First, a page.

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Good Sunday morning, Evanston.
That leprechaun at Walker Elementary School’s book fair Friday is after good reading, not lucky charms. (And on Saturday, luck ran out for the Northwestern men’s basketball team, as it lost in the NCAA tournament’s second round.)
But today’s your lucky day, because if you missed any of the most important news last week, here’s a roundup of the most-read stories from the RoundTable, with a few new ones thrown in for good measure.
Dozens of police vehicles and officers in tactical gear converged around Michigan Avenue and Main Street on Friday after reports of “an emotionally disturbed individual” thought to have been barricaded in an apartment. The incident, which caused soft lockdowns at Evanston schools citywide, ended safely Friday as police said the situation was “secure,” but the person was not located.
Three years since lockdown
- Tales of the pandemic’s early days: To mark the third anniversary of the initial COVID-19 lockdown, we asked Evanstonians from various walks of life for words and pictures about their pandemic experiences. A photographer, a teacher, a surgeon and a writer shared their stories.
- COVID-19 in Evanston, by the numbers: The RoundTable looks at some grim statistics. Since March 14, 2020, the city has reported 19,006 cases of COVID-19. Local students spent about 235 consecutive school days learning remotely. The shelter-in-place order shut 45% of Evanston businesses. And 163 Evanstonians have died from the virus.
The Reparations Committee voted Thursday to back direct cash payments as an option for all Black ancestors to receive their $25,000 grants through the Restorative Housing Program. Now City Council must weigh in on cash payments, which have been long sought by some residents.
Northwestern professor kihana miraya ross and her team have surveyed more than 400 Black Evanstonians about local schools and the plan for a Fifth Ward school. The data overwhelmingly show that the city’s Black community remains distrustful of school leaders and teachers when it comes to taking care of Black students.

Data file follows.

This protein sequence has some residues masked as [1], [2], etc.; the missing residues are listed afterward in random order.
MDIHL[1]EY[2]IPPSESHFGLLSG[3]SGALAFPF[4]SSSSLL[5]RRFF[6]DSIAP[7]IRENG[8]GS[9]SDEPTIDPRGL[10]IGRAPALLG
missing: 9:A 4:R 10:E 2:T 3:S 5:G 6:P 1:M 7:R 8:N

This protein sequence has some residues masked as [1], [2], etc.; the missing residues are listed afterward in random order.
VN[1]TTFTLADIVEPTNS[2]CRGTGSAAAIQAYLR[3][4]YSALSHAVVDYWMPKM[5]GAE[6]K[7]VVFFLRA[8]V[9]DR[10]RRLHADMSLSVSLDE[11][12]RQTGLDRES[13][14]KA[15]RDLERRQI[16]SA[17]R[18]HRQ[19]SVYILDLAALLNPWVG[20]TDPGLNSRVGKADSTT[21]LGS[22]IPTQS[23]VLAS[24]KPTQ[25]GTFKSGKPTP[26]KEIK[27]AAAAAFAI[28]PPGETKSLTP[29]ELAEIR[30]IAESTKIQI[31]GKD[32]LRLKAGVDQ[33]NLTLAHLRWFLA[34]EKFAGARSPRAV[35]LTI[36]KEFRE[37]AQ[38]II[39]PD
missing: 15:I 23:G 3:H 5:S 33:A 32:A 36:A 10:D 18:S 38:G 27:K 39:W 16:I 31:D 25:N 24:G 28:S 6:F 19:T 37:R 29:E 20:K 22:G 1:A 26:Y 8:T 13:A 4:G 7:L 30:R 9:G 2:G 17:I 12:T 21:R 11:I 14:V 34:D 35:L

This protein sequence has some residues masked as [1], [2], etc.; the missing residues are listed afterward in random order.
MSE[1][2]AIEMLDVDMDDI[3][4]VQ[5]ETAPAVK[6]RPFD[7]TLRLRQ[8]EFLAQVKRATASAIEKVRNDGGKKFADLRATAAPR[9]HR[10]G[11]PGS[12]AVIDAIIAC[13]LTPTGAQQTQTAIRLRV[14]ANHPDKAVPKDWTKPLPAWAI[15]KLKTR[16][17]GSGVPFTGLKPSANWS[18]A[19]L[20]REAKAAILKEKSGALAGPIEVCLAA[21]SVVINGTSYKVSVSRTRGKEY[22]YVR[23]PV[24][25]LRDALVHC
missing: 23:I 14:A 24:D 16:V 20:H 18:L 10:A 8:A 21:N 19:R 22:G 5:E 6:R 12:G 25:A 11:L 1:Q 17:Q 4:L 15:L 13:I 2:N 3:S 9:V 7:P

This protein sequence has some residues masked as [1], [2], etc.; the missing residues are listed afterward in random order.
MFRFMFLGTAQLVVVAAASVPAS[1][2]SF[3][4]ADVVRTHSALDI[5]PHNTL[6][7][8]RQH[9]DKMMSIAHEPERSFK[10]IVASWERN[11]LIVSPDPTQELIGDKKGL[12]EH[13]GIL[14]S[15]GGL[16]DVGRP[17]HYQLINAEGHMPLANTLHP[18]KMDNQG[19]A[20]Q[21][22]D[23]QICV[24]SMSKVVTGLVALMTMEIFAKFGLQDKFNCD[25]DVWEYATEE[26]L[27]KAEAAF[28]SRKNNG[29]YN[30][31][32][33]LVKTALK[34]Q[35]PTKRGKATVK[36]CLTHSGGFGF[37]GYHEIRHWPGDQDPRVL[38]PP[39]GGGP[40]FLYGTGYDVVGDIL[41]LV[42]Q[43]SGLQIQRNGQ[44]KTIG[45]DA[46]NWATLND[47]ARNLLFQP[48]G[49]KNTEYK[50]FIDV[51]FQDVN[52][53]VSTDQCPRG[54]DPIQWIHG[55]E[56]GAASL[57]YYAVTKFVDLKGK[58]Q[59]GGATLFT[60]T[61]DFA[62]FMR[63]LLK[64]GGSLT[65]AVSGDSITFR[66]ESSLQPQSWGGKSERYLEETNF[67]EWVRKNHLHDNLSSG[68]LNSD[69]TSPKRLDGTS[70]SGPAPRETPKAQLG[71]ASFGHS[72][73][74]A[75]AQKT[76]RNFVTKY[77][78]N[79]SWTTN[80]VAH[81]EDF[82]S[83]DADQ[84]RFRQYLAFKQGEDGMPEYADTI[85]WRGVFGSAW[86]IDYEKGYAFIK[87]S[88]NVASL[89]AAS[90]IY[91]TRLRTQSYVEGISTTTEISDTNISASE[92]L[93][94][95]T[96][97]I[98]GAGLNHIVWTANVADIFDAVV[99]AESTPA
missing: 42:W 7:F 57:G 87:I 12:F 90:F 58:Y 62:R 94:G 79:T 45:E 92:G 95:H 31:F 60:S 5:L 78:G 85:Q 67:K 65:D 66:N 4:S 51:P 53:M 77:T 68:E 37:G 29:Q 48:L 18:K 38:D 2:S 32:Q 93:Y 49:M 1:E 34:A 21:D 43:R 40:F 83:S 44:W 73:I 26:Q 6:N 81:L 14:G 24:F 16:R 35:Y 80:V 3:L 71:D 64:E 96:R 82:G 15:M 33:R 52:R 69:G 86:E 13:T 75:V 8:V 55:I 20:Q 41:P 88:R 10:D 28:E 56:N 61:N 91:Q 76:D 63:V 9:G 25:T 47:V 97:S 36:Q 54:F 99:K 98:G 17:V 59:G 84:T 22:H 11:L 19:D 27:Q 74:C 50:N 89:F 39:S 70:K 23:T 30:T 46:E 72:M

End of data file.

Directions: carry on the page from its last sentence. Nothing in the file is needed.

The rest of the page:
Letter to the editor: District 65 has suffered a 17% enrollment decline since 2018-19. “A school district that hemorrhages students at the rate this one has is not a healthy one – and the bleeding needs to stop,” writes District 65 parent Barry Doyle.
Screening surveys showed 51% of ETHS students met the criteria for depressive disorder in May 2020. But data shows mental health is improving: Just 25% of students qualified as clinically depressed in April 2022. “We’re really making an impact,” said Associate Principal for Student Services Mia Lavizzo (above, right).
Rad skateboard news: City Council approved a $1.757 million contract Monday to build a skate park in Twiggs Park. “A great thing for the youth in town and also us old guys who still skateboard,” said Council Member Juan Geracaris (9th Ward).
The library, established in 1907, has evolved. “I would honestly characterize Evanston Public Library as a social service agency as much as a place where you go to borrow books,” said Rachel Hayman, vice president of the EPL board of trustees. From cooking lessons to legal aid, check out what the library is up to these days.
Can you recycle that? For anyone who’s peered at the tiny numbers inside those chasing-arrow triangles and wondered what truly belongs in the bin, Meg Evans has the details on how to help the folks at Groot sort our plastics.
Yay! The popular YEA! Festival – for Young Evanston Artists – is back after a long pandemic hiatus. Student artwork from local schools will be displayed in Raymond Park on May 20. Music, dance and choral performances will accompany the event.
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